Waiting for spring in America
Point of View
The sun hangs longer in the sky. Sunrise to sunset, the time of sunlight now dominates the pie graph in my ‘daylight’ app on my iPhone. We Alaskans feel the undeniable stirrings of light and life. After the long darkness that tests our psyche at the depths of winter, most of us welcome the forces of the spring solstice.
Tell me, then, why I am feeling so depressed; so uninspired? Here is a hint: politics.
By most measures, we Alaskans are among the most fortunate human beings alive — ever. We live in the wealthiest state (per capita) in the wealthiest nation on earth. Our taxes are low and our economy is healthy and looking up. We have (on aggregate) the prospect for a long life and we live at the intersection between technology and biology that promises decent health and a reasonably pain-free existence. We are interconnected and interdependent and the world is largely changing for the better.
Tell me, then, why we are complaining? Why are we so fearful and angry about our lives and prospects? Here is a hint: politics.
Living in the United States in 2012, to use a politically incorrect phrase, is like living in an asylum being run by the inmates. The crazy making being generated by the slow-slog of the Republican primary is an embarrassment to our country. Remember, that interconnected and interdependent world I mentioned above is watching our democracy in action. The media lens that magnifies the tentacles of racism, religious extremism, xenophobia and misogyny slithering in the shadows of this high-stakes political year, exposes the weakness of our national character.
That weakness in character is a fundamental insecurity wrought by a nation of immigrants. While we can boast of our accomplishments as a nation, there is a persistent dark side of our national character.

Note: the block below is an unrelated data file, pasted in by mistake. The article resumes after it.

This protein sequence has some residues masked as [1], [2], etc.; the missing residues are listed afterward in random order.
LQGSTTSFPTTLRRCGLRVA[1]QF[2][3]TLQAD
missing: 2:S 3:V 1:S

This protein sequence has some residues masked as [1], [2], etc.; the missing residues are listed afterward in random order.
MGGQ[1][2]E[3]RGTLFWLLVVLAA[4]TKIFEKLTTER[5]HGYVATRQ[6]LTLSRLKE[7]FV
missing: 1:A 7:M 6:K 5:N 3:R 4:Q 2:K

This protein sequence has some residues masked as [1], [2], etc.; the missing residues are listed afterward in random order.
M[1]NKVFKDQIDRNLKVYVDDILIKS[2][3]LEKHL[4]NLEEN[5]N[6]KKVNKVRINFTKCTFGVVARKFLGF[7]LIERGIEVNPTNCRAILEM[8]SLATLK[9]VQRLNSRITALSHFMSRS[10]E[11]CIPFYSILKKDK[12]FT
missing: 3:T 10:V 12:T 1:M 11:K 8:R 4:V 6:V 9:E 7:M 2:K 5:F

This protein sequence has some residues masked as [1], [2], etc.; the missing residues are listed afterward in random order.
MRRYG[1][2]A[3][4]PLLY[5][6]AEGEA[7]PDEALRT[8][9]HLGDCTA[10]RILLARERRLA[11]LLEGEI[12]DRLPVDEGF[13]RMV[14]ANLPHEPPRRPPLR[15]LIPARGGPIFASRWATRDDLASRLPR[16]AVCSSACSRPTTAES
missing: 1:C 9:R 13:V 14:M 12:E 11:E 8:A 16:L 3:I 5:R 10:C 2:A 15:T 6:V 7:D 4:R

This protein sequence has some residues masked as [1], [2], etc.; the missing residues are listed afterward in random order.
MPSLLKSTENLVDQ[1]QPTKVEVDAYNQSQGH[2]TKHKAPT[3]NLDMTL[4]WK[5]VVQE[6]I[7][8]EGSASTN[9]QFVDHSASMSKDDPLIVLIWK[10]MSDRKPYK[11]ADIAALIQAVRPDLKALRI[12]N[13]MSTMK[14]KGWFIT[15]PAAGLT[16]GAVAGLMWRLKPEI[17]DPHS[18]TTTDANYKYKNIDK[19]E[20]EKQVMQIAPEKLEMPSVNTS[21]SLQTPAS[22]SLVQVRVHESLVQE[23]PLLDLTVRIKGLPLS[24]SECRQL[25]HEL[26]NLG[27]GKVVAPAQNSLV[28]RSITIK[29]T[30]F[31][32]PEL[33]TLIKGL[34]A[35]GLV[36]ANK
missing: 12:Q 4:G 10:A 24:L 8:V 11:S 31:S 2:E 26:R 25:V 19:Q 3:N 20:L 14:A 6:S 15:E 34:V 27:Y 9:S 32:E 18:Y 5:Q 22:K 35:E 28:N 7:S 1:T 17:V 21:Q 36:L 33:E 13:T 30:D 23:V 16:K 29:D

Our colonial heroes of national myth, for example, were not only stalwarts, but a goodly number of them were a bunch of scalawags, scofflaws and interlopers. These bad actors stole from the Indians and jeopardized the treaties negotiated by the Crown with the Indian Nations. They forced the Crown to pay for English troops and German mercenaries to garrison the colonies and protect the Indians from them. The history of the English settlements is studded with tribal conflicts, including the war of the Pequot against the Connecticut settlers in 1637; the uprising of the Wampanoag and Narragansett against the New England colonies in 1675–76, known as King Philip’s War; the wars with the Yamasee on the South Carolina frontier; and Pontiac’s Rebellion in the Northwest Territory in 1763. After Great Britain’s victory in the French and Indian War, the Crown tried to maintain peace with the Iroquois whose reserves were invaded by colonial settlers. The only outrage expressed by colonialists was that the Crown would make such an agreement without consulting them. The Colonialists saw the principle purpose of their militias was to defend their purloined settlements against angry Indians.